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Learning Time

Preschoolers have a serious interest in time. Why else would they ask, "When can we go home?" as soon as you start down the first aisle at the store?

While it'll be second grade before most kids can learn to read a clock, younger ones can begin to grasp the concepts of "later" and "soon." How you can help:

Provide a reference point. When you tell your child that supper will be ready in five minutes, explain, "That's about how long it'll take you to listen to your new Wiggles song.

Read all about it. Almost any picture book can be used to talk about time. As you read together, ask him, "Is it morning or night at the bunny's house?" or "How long do you think Goldilocks slept?" Your child's practice with these kinds of time words will help him understand when you have to say, "No, tomorrow is the day you have a playdate."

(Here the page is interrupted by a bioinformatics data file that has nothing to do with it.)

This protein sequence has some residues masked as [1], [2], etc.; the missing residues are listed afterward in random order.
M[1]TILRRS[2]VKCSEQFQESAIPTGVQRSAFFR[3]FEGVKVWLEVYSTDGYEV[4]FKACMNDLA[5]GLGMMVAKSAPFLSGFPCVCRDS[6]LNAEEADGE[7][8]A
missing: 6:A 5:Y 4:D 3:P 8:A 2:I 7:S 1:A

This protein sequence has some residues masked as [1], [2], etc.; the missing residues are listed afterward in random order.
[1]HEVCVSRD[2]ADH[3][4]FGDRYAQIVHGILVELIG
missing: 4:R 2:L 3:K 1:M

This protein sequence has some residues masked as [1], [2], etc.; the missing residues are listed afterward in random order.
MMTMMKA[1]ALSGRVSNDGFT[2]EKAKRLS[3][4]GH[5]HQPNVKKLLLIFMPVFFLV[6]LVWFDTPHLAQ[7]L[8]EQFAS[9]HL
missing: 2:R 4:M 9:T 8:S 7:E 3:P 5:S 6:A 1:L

Show and tell. Have him tear off a calendar page each evening to mark the passage of time. Let him set the timer for cookies, or give him a stopwatch so he can see how many blocks you can walk together in ten minutes. And don't be surprised if he starts saying "Five minutes!" when you tell him it's time to put away his toys.

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